Alison has it all. A doting husband, adorable daughter, and a career on the rise – she’s just been given her first murder case to defend. But all is never as it seems…
Just one more night. Then I’ll end it.
Alison drinks too much. She’s neglecting her family. And she’s having an affair with a colleague whose taste for pushing boundaries may be more than she can handle.
I did it. I killed him. I should be locked up.
Alison’s client doesn’t deny that she stabbed her husband – she wants to plead guilty. And yet something about her story is deeply amiss. Saving this woman may be the first step to Alison saving herself.
I’m watching you. I know what you’re doing.
But someone knows Alison’s secrets. Someone who wants to make her pay for what she’s done, and who won’t stop until she’s lost everything….
Blood Orange by Harriet Tyce is a debut thriller novel about murder, sex and family, and one woman’s messy life — personally and professionally.
After working for 15 years, British barrister Alison Wood has just been assigned her first murder case. Madeleine Smith is accused of murdering her husband after she was found next to his body, covered in his blood. Madeleine is ready to confess, and is not interested in a defence. But Alison convinces her otherwise. She knows there’s more to the story, and she’s determined to work hard on the case.
Alison is harbouring a very severe alcohol problem, drinking heavily every night and often coming home very drunk. Her husband Carl is the main carer for their 6-year-old daughter Matilda and he spends most of his time being disappointed in his wife for her behaviour. She’s incredibly neglectful. At one point in the novel, Carl’s friends come over for dinner and Alison gets drunk and screeches out terrible karaoke, and the two guests leave early, embarrassed.
“I look at the dresses hanging up in my wardrobe and pull one out, a wrap dress I’ve always liked. Carl’s never been that keen on it — something about the length — but I think it suits me. I fold it and put it into the bad I’ve laid on the bed…I pull the wrap dress out of the bag and hang it back up again. Then I take out the dress he bought me a couple of Christmases ago, the time we screamed at each other for hours after we’d finished dinner.”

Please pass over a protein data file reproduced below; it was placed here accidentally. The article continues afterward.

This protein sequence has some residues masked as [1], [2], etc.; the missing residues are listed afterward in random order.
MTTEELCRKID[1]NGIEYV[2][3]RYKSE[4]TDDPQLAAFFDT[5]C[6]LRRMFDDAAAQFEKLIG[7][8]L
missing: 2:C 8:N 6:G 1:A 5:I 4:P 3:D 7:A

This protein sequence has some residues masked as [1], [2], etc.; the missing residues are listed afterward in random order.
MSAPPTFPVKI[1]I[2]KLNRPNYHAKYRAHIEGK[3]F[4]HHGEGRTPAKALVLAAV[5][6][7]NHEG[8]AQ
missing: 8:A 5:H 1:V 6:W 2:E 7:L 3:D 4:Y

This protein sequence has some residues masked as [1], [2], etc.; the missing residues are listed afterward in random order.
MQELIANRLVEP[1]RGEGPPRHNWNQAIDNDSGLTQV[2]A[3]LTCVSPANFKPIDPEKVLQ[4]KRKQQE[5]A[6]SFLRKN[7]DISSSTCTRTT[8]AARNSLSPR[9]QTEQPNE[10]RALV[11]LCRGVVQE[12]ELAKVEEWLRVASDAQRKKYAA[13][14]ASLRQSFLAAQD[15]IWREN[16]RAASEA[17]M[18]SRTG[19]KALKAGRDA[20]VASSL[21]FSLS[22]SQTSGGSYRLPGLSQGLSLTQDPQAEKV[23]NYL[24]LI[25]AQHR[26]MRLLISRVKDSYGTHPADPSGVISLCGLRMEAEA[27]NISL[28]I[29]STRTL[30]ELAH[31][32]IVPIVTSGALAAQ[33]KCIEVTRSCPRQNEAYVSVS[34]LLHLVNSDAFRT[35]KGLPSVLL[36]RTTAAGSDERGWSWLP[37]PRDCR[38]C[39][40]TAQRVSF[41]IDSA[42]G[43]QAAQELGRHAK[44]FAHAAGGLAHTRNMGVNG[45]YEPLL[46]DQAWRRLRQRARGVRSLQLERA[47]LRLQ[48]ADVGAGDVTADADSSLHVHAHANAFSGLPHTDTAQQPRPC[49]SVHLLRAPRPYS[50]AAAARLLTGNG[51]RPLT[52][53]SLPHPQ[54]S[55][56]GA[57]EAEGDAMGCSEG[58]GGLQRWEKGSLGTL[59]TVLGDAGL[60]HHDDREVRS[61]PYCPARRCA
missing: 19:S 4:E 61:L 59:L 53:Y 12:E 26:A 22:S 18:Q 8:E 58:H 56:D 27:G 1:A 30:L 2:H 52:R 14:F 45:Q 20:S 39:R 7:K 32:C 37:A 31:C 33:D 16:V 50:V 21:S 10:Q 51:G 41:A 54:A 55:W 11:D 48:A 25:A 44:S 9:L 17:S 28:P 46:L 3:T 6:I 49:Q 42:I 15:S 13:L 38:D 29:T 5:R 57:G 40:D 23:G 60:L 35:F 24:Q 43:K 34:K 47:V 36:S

I think some blurb re-wording is needed. In the synopsis, it says Alison has a ‘doting husband’. That should actually read ‘a manipulative, controlling and angry husband’ because that’s no plot twist. It’s clear from the first page we meet him. Actually, at no point in the novel is he ‘doting’. Infuriating, yes. But not doting.
To be perfectly honest, I don’t think Alison is ever a likeable character. She’s too much of a mess to really sympathise for, and her career success is not redeeming enough to make the reader really care for her. She neglects her daughter a lot, and part of me is surprised she’s managed to hold down her job for as long as she has —and be good at it.
Her husband Carl is also not a likeable character, and neither is Alison’s boss Patrick. Alison and Patrick have been having an affair for some time, having rough sex after work and sometimes on weekends. Alison spends too much time wondering if Patrick is seeing anybody else, or sleeping with other women. She spends too much time hoping he’ll text her, or getting mad at him when he doesn’t return her texts or calls. At times, she acts like a teenager with a crush.
When someone finds out about her affair with Patrick and starts sending Alison anonymous, hateful messages as blackmail, she starts to worry for her safety.
“Carl doesn’t say if he’s talked to his mother about looking after Matilda for the night but I don’t want to push it — I know he’ll come around to the idea in his own time. He can see that I mean it, that I’m trying.”
What lets this book down is the obvious, not-at-all subtle hints about Alison’s psychotherapist husband, Carl. He’s clearly gas lighting her. And he’s *SPOILER ALERT* so clearly drugging her at night. She drinks alcohol, he serves her tea or water, and then she blacks out, and then she wakes up the next morning and he tells her she blacked out from the alcohol and makes her feel guilty. It was such an obvious move that I kept rolling my eyes when Alison didn’t realise. Here’s this incredibly talented, hot-shot attorney who completely owns the courtroom, and yet she can’t work out her husband is drugging her?
Additionally, the ‘twist’ in Madeleine Smith’s case was also obvious from when we first meet her and the details of the case are read out. There are just too many clues pasted throughout the novel for the reader not to see these twists coming.
Not a spoiler, but the ending — in relation to Carl — is so quick I had to reread it four times just to check I had understood correctly what had happened. In 2-3 pages, something major happens and it’s so random and personally, I felt that it didn’t fit the book at all. It’s not credible, and is so rushed. And it also means that all of Alison’s problems are solved without her having to doing anything or work that hard to fix things, and that feels like a cop out.
There are a lot of readers out there who will love this — who will love the disastrous, self-destructing marriage between Alison and Carl, and her affair with her boss. There’s a lot of people who have actually loved this book, as I can see from online reviews. But personally, this novel felt really underdeveloped and too chaotic.
Thank you to the publisher for mailing me a review copy in exchange for an honest review.
Hachette Books Australia
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